|Sunrise on Lake Manatee often is quite beath-taking|
|Just one of many bluegill on the Myakka Minnow|
I made my first trip of fall to Lake Manatee and wasn't disappointed. I launched my Native Watercraft Ultimate 14.5 shortly after dawn and began catching bluegill and stumpknocker almost immediately on a popper and dropper (bead-head nymph).
Wasn't the answer. Got nothing on it.
I noticed a fallen tree about 10 yards from me and figured I'd switch to the Myakka Minnow that I had on my 2-weight rod when I got there. First cast resulted in a feisty, hand-sized bluegill. Over the next three hours, I must have caught 70 bluegill, a few shellcracker and a couple of stumpknocker.
|This Lake Manatee largemouth bass fell for a Myakka Minnow|
I've encountered the cats on a number of occasions. They hit flies readily. They're stronger than an elephant and fight when great determination.
But they're too much for the 2-weight.
Last time this happened to me, I decided to fish a 4-weight with 8-pound tippet. I only hooked one channel cat, but I landed it. To show you how strong these fish are, it took me 5 minutes to land the fish. And it only weighed 3 pounds!
We're entering a special time of year for Lake Manatee, a 2,400-acre reservoir, is located nine miles east of Interstate 75 off State Road 64 in Manatee County. Won't be long before we start catching fat speckled perch (black crappie) which are a blast on fly rod.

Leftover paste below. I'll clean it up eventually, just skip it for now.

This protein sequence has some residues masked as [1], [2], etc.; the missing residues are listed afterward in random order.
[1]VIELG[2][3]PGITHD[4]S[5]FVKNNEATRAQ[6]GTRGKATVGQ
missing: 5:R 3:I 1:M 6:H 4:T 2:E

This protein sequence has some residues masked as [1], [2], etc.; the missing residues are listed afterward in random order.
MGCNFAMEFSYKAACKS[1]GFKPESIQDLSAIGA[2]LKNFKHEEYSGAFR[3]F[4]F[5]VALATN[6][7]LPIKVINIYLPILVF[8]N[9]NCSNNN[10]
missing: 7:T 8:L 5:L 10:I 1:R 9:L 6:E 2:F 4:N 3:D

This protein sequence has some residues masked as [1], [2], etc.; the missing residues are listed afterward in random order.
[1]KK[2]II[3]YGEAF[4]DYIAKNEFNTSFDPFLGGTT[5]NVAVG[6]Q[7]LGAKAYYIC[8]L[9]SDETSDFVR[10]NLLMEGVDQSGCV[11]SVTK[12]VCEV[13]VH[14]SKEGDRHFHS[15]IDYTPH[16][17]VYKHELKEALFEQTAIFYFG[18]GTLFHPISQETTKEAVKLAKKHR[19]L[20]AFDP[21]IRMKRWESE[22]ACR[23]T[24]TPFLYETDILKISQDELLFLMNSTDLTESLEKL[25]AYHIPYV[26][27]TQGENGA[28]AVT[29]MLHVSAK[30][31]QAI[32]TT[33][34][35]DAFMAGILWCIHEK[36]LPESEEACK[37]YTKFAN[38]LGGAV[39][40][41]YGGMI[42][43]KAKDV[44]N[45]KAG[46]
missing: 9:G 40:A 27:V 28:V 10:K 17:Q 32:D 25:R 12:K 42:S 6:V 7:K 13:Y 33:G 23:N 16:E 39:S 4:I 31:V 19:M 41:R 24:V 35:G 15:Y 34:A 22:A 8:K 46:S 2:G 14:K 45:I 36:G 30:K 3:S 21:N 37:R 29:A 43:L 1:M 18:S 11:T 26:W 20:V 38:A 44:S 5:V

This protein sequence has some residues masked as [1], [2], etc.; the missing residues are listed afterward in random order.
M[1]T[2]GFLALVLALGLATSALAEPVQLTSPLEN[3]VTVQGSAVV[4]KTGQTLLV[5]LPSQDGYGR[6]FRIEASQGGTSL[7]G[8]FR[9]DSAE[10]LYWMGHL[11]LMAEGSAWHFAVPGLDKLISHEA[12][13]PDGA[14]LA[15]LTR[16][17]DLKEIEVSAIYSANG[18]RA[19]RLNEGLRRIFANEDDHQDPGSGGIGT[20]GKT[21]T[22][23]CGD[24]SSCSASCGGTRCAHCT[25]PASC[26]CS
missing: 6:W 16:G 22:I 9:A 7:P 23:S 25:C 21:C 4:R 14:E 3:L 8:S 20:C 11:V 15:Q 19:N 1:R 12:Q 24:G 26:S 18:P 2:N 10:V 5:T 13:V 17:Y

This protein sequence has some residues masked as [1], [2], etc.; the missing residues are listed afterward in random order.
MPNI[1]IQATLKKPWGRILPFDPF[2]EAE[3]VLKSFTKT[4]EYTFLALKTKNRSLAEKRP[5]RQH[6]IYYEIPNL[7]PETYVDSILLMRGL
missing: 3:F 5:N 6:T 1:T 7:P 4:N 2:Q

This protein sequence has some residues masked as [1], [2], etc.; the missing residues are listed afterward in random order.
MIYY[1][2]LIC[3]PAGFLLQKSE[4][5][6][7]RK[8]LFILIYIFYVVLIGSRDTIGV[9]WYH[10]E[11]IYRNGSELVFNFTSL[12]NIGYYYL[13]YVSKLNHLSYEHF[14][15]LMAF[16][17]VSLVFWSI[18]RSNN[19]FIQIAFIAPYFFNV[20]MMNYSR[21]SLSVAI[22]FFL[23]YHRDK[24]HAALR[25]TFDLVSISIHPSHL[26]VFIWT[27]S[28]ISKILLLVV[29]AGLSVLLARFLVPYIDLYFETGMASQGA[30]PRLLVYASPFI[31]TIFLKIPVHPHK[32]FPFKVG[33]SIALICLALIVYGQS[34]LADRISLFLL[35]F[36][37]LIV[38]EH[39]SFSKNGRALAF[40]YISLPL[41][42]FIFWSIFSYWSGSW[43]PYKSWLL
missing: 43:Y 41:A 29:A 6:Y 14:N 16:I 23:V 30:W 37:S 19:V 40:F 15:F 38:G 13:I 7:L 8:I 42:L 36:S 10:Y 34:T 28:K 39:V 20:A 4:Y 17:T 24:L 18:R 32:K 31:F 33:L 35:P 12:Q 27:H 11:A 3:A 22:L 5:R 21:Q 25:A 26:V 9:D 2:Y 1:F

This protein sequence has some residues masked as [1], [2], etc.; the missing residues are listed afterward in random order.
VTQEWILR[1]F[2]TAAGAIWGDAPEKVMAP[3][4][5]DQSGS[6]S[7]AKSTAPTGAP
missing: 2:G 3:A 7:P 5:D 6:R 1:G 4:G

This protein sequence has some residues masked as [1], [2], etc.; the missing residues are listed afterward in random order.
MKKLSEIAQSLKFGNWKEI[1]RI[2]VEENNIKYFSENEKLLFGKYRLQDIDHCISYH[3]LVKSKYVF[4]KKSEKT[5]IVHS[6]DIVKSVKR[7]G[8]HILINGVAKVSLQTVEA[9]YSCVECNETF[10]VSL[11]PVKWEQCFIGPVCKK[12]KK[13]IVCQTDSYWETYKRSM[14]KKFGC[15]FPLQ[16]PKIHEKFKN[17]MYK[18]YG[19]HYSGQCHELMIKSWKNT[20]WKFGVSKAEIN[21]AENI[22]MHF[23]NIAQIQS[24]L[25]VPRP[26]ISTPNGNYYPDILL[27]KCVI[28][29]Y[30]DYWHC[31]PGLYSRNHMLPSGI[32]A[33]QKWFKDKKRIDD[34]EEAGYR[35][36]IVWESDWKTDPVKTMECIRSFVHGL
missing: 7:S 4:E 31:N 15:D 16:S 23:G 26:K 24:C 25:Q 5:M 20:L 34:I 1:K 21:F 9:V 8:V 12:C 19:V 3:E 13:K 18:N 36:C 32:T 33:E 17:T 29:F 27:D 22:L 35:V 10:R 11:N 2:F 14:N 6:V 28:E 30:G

There's a 20-horsepower restriction on outboard motors on the lake. If your outboard is larger, you can use your trolling motor.
I launch at Lake Manatee Fish Camp, 23745 State Road 64 E (941-322-8500). Launching is free and the ramp is decent.
I paddle under the bridge and fish the east side of the lake, usually concentrating on the north shoreline.
While I target panfish, I do catch my share of bass. I've taken largemouth to 6 pounds on a variety of panfish flies.
Bass will school this time of year. So, it's important that you keep your eyes and ears open. You can usually hear the bass busting shade in the old river channel. This often takes place in early to mid afternoon the water warms up. That's when the shad begin feeding on plankton.
These aren't typical school bass. They're often 2 to 5 pounds. And they'll hit most anything. The key is to get the fly to the fish quickly.
Flies I prefer include a No. 12 bead-head nymph that I call Aunt Sara's Homely Daughter, my FLY Nymph, Wooly Buggers, No. 10 popping bugs and the ever-mighty Myakka Minnow.